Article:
With features like a ballistic cover, reinforced corners, and a hardy, multi-layer foam interior, the construction of Stonelick pads is something that has always made this brand stand out from the crowd in my opinion. Spotting one out at a climbing area is somewhat of a rarity, so it’s always great when climbers fall on my Stonelick pads and compliment their superb structure and durability. Bonus points: These beautiful pads are made in the USA – which I love.

Climbing Ripple (V2) at Rocktown in Georgia with a Stonelick crash pad.Stonelick crash pads, made in the USA!

What Would I Change? Honestly, there isn’t much I would tinker with if I was to “rebuild” the Yose. The only thing I don’t love about the crash pad is the metal hooks used to close up the pad, but I really don’t mind ‘em too much. I’d make the metal hooks a bit fatter/thicker so they’re easier to maneuver, but the current system works perfectly fine in terms of keeping my crash pad shut.  

Bottom line: I won’t lie, Stonelick crash pads can cost a tad more than other options, but the extra dollars are totally worth the investment. After nine solid months of a non-stop climbing trip, my Yose is still in excellent condition, and the quality foam has proven itself time and time again. I’ve frayed a few corners with my overuse, and have begun to pull a few stitching out from daily use, but I am truly impressed that the Yose has been able to keep up with my bouldering adventures. From what I figure, Niko and I have put in the amount of climbing days in nine months that most folks clock in a few years, so these pads will last you a long, long time.

Even better? The two folks behind Stonelick, Arone and Diana, are downright awesome people who love climbing, and have a deep passion for what they’re doing. I love supporting Stonelick because I know who is making my pads, and can climb with confidence knowing they were built with love by folks who get out there and beat up their gear as much as I do.

Want to get your hands on a sweet Stonelick Yose crash pad?
You can grab one on the Stonelick online store for $279.
Be sure to tell ‘em I sent ya!

25 Climbs for 25 Years at Rocktown, and a Perfect Weekend in Chattanooga & North Carolina

In an attempt to say “no thanks” to the typical 25th birthday, which according to my generation includes a quarter-life crisis where you wonder what you’re doing with your life and why you aren’t as so-called successful as your peers, I decided to do something different: I challenged myself to climb 25 boulder problems.

I thought it was going to be easy. The original plan was to head to one of my favorite spots in the southeast, Stone Fort, where I have a pretty decent circuit of familiar climbs. Instead, the weather forecast relocated us to Rocktown – also a wonderful crag, but with a few hang-ups. The boulders are drastically spread-out compared to Stone Fort, and the lines aren’t always as clean.

The day started strong at a familiar warm-up spot near The Orb, a classic Rocktown V8. I made quick work of almost 10 climbs ranging from V0 to V2, including a few new lines I hadn’t climbed before. Things were looking good.
Climbing at Rocktown for my 25th birthday challenge.Climbing at Rocktown for my 25th birthday challenge.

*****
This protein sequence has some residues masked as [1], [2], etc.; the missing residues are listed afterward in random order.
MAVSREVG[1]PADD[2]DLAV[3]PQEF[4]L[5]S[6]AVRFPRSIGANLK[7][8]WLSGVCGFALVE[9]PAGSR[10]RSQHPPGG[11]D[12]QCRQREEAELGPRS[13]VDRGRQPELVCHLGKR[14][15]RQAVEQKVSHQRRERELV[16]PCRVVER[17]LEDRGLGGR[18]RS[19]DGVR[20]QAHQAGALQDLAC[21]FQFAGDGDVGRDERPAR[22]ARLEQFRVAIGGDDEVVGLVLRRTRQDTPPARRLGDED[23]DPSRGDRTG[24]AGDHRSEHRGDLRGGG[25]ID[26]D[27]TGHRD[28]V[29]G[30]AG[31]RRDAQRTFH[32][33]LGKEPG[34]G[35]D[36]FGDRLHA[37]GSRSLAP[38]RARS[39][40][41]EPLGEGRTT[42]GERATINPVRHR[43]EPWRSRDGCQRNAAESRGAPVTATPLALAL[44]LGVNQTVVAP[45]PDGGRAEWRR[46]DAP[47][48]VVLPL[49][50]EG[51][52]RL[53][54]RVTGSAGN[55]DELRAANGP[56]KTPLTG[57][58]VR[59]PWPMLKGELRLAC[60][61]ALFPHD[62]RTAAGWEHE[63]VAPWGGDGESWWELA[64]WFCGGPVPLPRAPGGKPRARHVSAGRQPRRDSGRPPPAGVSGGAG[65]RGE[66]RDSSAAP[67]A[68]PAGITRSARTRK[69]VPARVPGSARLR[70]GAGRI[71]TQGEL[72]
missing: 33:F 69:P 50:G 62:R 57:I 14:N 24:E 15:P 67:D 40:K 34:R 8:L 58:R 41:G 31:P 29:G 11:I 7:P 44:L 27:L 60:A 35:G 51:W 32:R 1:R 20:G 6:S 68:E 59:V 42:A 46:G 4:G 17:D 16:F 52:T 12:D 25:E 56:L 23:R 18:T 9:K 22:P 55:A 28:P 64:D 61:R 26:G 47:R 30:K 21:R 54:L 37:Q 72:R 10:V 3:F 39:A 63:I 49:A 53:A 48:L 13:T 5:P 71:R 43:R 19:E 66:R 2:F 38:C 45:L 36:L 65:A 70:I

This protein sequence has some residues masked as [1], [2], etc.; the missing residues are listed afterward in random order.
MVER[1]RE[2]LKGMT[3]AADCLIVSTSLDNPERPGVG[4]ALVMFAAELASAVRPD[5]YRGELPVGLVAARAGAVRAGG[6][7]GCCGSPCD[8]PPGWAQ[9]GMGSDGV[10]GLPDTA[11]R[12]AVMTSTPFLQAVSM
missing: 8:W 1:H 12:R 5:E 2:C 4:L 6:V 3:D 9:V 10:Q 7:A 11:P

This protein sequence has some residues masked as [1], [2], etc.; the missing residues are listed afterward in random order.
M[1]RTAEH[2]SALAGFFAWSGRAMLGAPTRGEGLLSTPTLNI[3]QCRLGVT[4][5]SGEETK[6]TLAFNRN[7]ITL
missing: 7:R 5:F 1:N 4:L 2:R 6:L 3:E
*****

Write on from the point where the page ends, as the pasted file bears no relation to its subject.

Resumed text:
After a few failed flails on Double Trouble (V5) and an old send, Jug Surfin’ (V4), I realized that if I was going to succeed at climbing 25 boulder problems, I was going to have to take it easy. We moved on to another cluster of easy problems, knocking out 5 more lines. I was convinced that V0s were all I’d be able to send, but resigned myself to having a fun day instead of focusing on v-points.

We visited a new area I haven’t seen before, and I flashed two sweet climbs called Ripple (V2) and Mario (V3). A quick moment of redemption, but still no impressive sends.
Climbing Mario (V3) at Rocktown in Georgia for my 25th birthday.Flashing Ripple (V2) at Rocktown during my 25th birthday challenge.

The remainder of the day was spent climbing lines that looked like no one had touched them in a very, very long time. First was a tall arête climb with a sweet iron rail feature, which I quickly cruised up. Then we moved onto a trio of lines on a triangular boulder called Pommel Horse – and it was game-on. This boulder was completely grown over, and anything that could have been a hold was caked in moss or draped with cobwebs. Even Niko struggled to decifer where the various V0s went, but we finally finagled our way up the boulder and I bagged three more sends.
Climbing at Rocktown for my 25th birthday challenge.

I ended the day on what can only be described as a choss pile. My favorite southern food buffet was closing in only a few hours, and I still needed five more climbs. We hiked back towards the front of the boulder field, and climbed unappealing problems toilet-themed names. It wasn’t pretty, but I was determined to finish all 25 climbs.

Twenty minutes of hiking, and an hour of driving later, we arrived for an all-you-can-eat southern feast at Wally’s Family Restaurant in Chattanooga. Once our bellies were bursting with collard greens and bacon, we retreated to The Crash Pad where we were treated to the hostel’s newly opened private room – which is crazy cozy and has a great upstairs view of the grounds.

The next morning, Niko and I made a long haul out to Waxhaw, North Carolina, where we met my family and two favorite fellas for a relaxing birthday weekend. We explored the Q-City BBQ Championship in downtown Charlotte, wandered around Asheville, and I even got to blow out some birthday candles over a slice of red velvet cake. It was the perfect way to spend my birthday – my 26th is going to have a lot to live up to!